mentioning statutes that have been found to be both remedial and penalSummary of this case from Fielder v. Credit Acceptance Corp.
Opinion delivered June 4, 1951.
1. — Courts — Emergency Price Control Act. The Emergency Price Control Act may be enforced in the courts of Missouri.
2. — Statutes. If a statute imposes a penalty or forfeiture which accrues to the party aggrieved, to be recovered by private action, although not limiting the right of recovery to the amount of actual loss, it is remedial and not a penal statute, but if statute imposes a penalty or forfeiture, to be recovered by the government, the statute is regarded as penal and not remedial.
3. — Courts — Jurisdiction. Action under Emergency Price Control Act by tenant for three times the amount of rent overcharges was not an action to recover a penalty given by federal statute and was within the jurisdiction of the magistrate court.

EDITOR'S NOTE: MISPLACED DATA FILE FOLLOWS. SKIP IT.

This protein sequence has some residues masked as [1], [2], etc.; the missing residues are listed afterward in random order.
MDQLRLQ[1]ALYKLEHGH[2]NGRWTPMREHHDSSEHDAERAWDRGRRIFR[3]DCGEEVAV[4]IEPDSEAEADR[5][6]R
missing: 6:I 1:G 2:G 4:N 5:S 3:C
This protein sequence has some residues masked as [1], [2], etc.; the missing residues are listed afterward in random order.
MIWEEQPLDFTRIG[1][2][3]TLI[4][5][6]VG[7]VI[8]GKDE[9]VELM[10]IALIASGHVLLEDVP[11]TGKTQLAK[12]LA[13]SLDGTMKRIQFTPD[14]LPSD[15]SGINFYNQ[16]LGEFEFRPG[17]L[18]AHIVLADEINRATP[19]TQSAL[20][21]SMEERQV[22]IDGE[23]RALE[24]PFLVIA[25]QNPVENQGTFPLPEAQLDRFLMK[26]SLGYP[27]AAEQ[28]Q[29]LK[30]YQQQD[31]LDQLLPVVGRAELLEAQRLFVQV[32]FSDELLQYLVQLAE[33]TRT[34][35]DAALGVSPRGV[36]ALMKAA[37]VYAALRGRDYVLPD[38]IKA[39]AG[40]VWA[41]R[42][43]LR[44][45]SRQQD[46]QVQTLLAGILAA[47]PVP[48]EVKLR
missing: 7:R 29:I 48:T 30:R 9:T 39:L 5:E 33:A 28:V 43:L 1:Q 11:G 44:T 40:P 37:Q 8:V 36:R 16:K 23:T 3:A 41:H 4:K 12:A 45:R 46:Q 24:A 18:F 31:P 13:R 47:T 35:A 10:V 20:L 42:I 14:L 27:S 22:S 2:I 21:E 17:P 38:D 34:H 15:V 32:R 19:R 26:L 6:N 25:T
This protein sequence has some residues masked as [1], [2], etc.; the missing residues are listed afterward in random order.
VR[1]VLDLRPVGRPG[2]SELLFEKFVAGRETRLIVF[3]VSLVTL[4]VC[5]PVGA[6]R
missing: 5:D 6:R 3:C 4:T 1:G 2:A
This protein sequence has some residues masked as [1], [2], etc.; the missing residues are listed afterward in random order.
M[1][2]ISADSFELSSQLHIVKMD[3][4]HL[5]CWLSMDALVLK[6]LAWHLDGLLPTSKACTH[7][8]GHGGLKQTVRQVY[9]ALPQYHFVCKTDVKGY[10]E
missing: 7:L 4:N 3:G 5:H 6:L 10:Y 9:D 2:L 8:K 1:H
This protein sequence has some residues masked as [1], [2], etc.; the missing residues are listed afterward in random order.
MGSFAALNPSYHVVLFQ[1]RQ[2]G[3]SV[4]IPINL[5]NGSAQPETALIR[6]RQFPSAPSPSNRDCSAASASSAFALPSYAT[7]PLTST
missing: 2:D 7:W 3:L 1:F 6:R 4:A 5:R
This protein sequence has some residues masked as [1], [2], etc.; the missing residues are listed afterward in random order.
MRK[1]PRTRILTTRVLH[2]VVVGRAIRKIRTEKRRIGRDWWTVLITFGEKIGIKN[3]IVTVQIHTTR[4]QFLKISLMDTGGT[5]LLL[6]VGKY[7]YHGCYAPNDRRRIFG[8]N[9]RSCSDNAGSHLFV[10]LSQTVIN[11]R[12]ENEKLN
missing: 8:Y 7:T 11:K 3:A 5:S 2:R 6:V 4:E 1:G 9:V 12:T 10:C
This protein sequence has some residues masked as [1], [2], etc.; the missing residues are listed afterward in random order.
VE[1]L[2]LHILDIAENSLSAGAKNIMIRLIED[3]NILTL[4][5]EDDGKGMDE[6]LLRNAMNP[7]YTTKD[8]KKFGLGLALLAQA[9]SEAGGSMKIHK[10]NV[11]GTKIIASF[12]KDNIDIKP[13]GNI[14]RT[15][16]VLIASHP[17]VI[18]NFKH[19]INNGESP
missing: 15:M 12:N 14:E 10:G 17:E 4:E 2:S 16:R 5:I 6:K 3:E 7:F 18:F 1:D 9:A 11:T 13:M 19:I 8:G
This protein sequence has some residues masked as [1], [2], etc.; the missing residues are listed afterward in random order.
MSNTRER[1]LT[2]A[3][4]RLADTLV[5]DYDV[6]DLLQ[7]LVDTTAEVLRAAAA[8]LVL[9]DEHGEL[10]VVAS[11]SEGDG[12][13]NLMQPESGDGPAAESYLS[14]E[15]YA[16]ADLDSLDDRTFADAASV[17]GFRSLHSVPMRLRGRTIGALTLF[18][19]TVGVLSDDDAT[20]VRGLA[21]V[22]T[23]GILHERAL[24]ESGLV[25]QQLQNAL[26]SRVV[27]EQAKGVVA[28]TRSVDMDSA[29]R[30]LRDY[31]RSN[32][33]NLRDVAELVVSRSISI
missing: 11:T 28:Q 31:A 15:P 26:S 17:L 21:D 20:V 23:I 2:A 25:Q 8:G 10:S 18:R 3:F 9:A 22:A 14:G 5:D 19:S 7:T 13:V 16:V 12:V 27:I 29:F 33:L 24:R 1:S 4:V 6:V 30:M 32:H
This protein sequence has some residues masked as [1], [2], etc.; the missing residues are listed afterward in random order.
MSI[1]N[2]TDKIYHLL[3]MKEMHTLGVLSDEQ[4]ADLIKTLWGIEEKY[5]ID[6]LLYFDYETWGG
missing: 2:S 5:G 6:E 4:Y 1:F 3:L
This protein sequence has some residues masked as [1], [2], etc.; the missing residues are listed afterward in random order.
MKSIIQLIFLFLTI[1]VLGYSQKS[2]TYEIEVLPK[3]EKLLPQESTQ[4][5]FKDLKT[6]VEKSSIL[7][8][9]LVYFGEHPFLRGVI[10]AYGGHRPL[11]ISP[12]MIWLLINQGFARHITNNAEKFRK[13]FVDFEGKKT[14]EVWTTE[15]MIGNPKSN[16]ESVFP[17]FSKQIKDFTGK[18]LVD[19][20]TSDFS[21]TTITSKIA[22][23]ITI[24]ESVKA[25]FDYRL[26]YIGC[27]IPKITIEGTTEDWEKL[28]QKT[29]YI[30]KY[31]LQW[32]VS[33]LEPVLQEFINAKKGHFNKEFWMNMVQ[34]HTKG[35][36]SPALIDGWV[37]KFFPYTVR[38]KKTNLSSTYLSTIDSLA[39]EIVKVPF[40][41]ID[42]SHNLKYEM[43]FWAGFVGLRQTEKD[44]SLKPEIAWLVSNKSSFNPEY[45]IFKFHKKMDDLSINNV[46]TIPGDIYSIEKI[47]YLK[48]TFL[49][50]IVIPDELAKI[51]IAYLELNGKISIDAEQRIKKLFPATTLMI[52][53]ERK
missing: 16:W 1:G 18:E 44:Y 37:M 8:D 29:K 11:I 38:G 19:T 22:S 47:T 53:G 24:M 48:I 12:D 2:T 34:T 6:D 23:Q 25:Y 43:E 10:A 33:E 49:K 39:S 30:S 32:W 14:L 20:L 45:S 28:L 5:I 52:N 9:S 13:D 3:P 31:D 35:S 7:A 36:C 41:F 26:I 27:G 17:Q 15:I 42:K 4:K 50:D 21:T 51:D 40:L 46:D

4. — Courts. No state court has jurisdiction to try cases involving the validity of section of Emergency Price Control Act authorizing tenant to recover three times amount of rent overcharges or to try cases involving the validity of any statute or authority exercised under Act.
5. — Landlord and Tenant. Person who collected rentals for occupancy of house as agent for part owner of premises would be liable for overcharges as a person receiving rentals within meaning of Emergency Price Control Act, even though she collected the overcharges in her capacity as an agent.
6. — Appeal and Error. Where plaintiff did not call to the attention of the trial court by motion for new trial asserted error in not allowing plaintiff liquidated damages, plaintiff, on appeal, could not complain as to such alleged error.
Appeal from Circuit Court of Jackson County. — Hon. Ben Terte, Judge.
Southall Southall for appellant.